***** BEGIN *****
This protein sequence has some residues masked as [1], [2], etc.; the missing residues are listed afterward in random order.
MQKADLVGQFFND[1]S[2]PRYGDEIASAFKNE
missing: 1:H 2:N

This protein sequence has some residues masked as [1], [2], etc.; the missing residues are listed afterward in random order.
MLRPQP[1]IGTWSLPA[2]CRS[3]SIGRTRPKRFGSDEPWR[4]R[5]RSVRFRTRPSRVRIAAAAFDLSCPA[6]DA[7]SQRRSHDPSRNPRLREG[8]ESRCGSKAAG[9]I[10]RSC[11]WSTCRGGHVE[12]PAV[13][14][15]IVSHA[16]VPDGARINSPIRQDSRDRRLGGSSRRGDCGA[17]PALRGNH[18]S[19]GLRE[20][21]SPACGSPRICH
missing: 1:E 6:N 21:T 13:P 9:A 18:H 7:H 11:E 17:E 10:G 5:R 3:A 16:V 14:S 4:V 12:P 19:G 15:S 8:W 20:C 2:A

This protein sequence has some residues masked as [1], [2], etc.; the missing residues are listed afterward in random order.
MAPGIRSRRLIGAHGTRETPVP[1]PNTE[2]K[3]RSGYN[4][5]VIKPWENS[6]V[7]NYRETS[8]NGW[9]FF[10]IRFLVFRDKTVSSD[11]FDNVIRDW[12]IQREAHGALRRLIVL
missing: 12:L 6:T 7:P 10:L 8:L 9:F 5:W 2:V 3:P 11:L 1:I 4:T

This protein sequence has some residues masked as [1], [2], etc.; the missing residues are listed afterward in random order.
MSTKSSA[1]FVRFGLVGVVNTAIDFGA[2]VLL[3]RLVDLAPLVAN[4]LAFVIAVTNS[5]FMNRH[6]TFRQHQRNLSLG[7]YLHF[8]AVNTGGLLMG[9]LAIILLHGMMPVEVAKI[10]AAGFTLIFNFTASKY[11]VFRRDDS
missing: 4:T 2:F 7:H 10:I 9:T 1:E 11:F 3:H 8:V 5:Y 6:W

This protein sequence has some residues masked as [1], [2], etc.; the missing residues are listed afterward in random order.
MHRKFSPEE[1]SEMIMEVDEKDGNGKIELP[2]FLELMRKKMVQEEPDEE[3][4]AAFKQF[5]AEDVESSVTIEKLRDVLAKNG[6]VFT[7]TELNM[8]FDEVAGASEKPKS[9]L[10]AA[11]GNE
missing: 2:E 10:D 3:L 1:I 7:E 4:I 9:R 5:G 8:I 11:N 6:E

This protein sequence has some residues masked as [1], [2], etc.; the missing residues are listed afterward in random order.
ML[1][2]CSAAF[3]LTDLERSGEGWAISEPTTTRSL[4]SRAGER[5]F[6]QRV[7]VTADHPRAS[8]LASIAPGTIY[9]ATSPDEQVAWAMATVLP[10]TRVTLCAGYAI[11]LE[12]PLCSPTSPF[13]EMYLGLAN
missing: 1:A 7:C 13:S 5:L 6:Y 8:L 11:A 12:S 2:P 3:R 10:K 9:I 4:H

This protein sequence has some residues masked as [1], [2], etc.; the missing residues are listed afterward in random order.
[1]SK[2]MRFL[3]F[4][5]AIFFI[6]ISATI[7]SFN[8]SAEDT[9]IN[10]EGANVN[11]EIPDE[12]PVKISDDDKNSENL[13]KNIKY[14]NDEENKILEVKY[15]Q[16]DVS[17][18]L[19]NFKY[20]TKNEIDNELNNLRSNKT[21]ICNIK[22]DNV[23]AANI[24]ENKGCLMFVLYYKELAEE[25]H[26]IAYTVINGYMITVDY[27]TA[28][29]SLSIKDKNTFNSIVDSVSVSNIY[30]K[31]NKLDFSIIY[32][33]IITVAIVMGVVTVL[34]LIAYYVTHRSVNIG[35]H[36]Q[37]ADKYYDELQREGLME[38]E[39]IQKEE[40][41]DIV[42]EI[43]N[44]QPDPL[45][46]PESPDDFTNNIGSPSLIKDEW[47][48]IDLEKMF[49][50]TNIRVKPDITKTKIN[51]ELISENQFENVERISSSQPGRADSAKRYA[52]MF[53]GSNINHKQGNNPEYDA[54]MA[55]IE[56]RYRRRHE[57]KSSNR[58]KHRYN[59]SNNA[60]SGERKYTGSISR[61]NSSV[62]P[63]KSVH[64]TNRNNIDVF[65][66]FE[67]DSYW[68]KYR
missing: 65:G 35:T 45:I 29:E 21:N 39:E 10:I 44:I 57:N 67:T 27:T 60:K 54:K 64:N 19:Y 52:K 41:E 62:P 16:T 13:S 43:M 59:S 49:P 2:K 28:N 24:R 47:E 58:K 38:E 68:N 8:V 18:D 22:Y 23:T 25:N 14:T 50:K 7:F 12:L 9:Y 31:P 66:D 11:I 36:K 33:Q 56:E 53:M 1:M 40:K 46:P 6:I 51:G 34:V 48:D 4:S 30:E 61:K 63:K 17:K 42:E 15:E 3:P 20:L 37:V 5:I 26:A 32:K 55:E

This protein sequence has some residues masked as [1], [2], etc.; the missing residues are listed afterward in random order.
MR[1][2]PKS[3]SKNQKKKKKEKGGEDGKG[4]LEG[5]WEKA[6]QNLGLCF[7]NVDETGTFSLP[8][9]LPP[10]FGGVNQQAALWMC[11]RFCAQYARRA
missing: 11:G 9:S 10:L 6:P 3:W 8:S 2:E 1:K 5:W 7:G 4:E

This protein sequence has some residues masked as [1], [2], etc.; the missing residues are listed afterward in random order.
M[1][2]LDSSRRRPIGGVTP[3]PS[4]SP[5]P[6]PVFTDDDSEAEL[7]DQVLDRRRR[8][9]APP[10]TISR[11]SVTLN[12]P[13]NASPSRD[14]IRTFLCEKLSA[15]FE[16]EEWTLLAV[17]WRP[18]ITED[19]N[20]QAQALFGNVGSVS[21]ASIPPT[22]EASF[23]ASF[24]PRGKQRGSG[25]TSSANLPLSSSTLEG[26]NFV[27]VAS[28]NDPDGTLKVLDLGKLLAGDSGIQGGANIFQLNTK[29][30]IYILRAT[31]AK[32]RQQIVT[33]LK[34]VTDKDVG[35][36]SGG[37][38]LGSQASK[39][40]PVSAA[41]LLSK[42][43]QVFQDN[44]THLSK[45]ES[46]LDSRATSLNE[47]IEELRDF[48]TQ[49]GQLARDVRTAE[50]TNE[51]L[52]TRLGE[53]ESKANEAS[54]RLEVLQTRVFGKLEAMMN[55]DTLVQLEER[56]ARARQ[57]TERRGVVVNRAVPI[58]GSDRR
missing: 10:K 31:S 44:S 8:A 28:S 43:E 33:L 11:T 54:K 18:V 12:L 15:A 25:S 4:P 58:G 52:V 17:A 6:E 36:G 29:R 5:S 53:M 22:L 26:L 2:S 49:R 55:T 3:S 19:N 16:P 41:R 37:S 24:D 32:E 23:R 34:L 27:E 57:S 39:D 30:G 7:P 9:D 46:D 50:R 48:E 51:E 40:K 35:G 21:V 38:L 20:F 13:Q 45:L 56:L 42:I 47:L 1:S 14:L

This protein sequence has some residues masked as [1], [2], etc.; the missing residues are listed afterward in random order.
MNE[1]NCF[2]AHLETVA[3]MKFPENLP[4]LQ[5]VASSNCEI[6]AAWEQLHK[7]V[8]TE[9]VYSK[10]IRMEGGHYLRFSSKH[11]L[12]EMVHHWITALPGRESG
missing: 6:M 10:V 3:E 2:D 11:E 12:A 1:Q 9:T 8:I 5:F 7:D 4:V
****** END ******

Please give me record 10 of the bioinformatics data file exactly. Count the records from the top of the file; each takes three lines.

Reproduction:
This protein sequence has some residues masked as [1], [2], etc.; the missing residues are listed afterward in random order.
MNE[1]NCF[2]AHLETVA[3]MKFPENLP[4]LQ[5]VASSNCEI[6]AAWEQLHK[7]V[8]TE[9]VYSK[10]IRMEGGHYLRFSSKH[11]L[12]EMVHHWITALPGRESG
missing: 6:M 10:V 3:E 2:D 11:E 12:A 1:Q 9:T 8:I 5:F 7:D 4:V